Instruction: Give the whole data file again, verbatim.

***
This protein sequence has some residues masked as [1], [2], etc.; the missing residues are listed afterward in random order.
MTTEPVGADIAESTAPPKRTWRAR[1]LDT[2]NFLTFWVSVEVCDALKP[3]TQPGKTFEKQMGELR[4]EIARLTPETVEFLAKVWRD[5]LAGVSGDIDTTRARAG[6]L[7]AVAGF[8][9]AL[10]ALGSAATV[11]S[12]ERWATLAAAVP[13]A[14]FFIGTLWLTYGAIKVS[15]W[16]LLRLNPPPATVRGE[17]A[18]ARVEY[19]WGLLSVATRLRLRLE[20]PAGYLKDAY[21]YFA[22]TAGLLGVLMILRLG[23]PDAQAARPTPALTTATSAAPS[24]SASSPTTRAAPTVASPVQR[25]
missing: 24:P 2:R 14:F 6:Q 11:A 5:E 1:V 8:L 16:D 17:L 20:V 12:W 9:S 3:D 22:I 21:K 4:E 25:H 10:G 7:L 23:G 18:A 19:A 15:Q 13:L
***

This protein sequence has some residues masked as [1], [2], etc.; the missing residues are listed afterward in random order.
MTTEPVGADIAESTAPPKRTWRAR[1]LDT[2]NFLTFWVSVEVCDALKP[3]TQPGKTFEKQMGELR[4]EIARLTPETVEFLAKVWRD[5]LAGVSGDIDTTRARAG[6]L[7]AVAGF[8][9]AL[10]ALGSAATV[11]S[12]ERWATLAAAVP[13]A[14]FFIGTLWLTYGAIKVS[15]W[16]LLRLNPPPATVRGE[17]A[18]ARVEY[19]WGLLSVATRLRLRLE[20]PAGYLKDAY[21]YFA[22]TAGLLGVLMILRLG[23]PDAQAARPTPALTTATSAAPS[24]SASSPTTRAAPTVASPVQR[25]
missing: 24:P 2:R 14:F 6:Q 11:A 5:E 1:V 8:L 16:D 17:L 20:V 12:W 9:S 3:D 22:I 21:K 4:E 25:H 10:G 7:L 23:G 18:A 19:A 15:Q 13:L